CNN/Tea Party Pres. Debate: Favorable Reviews for Mitt Romney

GOP presidential candidates appear on stage at the CNN/Tea Party debate last night in Tamp, FL. 9/12/11 (photo by David and Holloway/CNN)

What a night for Mitt Romney at the GOP CNN/Tea Party debate in Tampa, Florida! He more than held his own and by some early accounts – won – in a crowd that clearly had a likin’ for Rick Perry (although Perry faded in the last half; the crowd didn’t like his gardasil vaccine mandate and he received boo’s on his immigration stance.)

The reviews…

The Weekly Standard – Fred Barnes (my favorite article)

Romney’s Win

If a debate more than four months before the first vote is cast can influence the outcome of a presidential nomination race, the debate last night among eight Republicans should aid Mitt Romney’s candidacy. Seldom has there been as clear a winner.

Romney was crisp and succinct, prepared and focused, and aggressive in going after his chief rival for the GOP presidential nomination, Texas governor Rick Perry, when he needed to be. Romney, the former Massachusetts governor, showed once again that he’s a far better candidate now than he was four years ago.

He did well in these instances, among others: spelling out the differences between the health care plan he championed in Massachusetts and Obamacare; explaining the problem with the Fair Tax is that it gives short shrift to the middle class; pointing out the built-in advantages Perry has in Texas in governing successfully; and refraining from boasting, except to say that “if America needs a turnaround, that’s what I do.”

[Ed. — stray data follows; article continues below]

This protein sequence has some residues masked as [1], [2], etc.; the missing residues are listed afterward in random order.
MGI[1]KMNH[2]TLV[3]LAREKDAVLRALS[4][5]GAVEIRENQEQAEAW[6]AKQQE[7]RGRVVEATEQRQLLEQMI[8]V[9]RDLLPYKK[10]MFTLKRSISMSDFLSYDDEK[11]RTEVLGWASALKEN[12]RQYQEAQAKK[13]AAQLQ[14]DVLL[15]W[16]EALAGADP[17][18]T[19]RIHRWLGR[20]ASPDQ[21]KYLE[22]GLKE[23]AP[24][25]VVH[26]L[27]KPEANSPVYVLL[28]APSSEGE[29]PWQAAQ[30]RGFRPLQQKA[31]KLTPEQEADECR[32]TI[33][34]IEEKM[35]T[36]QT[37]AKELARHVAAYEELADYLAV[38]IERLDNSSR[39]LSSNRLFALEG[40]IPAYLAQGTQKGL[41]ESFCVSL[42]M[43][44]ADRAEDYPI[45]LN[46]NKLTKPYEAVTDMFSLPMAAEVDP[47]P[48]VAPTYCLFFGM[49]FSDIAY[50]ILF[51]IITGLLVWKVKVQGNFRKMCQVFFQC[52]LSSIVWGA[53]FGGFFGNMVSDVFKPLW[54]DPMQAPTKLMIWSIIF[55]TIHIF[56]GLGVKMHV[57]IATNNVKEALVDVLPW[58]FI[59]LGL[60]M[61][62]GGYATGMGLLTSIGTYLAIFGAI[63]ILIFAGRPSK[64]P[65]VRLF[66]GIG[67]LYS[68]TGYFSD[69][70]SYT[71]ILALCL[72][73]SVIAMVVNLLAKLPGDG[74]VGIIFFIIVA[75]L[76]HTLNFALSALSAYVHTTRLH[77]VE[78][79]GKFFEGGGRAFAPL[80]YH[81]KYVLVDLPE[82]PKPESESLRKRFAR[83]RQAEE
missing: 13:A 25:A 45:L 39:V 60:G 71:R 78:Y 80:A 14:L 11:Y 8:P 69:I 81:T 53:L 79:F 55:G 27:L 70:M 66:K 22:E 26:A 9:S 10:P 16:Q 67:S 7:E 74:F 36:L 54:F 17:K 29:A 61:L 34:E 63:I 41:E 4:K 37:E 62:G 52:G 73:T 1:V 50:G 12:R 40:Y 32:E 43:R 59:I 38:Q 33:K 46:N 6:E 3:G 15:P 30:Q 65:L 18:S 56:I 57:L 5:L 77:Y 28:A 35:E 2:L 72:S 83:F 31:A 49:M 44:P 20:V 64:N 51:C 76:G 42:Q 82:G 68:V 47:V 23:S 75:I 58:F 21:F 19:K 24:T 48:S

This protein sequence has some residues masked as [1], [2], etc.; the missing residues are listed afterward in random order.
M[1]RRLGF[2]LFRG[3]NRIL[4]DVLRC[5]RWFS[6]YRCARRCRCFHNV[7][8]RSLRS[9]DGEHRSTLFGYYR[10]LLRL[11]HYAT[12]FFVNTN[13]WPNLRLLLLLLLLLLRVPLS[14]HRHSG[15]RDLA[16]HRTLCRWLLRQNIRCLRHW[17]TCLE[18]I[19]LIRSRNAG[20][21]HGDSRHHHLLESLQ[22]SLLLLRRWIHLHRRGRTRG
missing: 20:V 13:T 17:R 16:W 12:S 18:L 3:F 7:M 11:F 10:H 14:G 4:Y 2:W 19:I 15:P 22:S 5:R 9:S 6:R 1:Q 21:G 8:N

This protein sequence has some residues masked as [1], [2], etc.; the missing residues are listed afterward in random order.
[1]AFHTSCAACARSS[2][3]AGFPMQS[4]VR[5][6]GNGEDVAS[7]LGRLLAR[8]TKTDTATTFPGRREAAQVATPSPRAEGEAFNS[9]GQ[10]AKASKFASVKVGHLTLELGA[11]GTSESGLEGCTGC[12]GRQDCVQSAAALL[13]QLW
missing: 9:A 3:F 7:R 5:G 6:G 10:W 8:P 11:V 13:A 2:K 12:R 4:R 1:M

Romney challenged Perry on Social Security at the outset of the debate, which was held in Florida and billed as a collaboration of CNN and various Tea Party organizations. It was Tea Party people who asked the questions, mostly better ones than a panel of reporters or pundits would probably have asked.

The first question was on Social Security, which Perry has called a Ponzi scheme and a failure. Romney has suggested Perry’s view makes him unelectable.

When Perry didn’t back down from those comments, Romney jumped in with questions, and host Wolf Blitzer let him proceed. Romney asked Perry about his recent book in which he said Social Security is unconstitutional and might be better run by the states.

Perry didn’t have a ready answer, or at least not a persuasive one. Nor did he offer the one thing that I expected from him in the debate: a Perry plan for fixing Social Security’s looming insolvency. [...]
[...]
Back to Romney. The candidates were asked what they’d bring to the White House – what thing. Romney gave the best answer after repeating the Winston Churchill quotation that America always does the right thing after trying everything else first. He said he’d bring the bust of Churchill, sent away by President Obama, back to the White House.

The Daily Beast - Howard Kurtz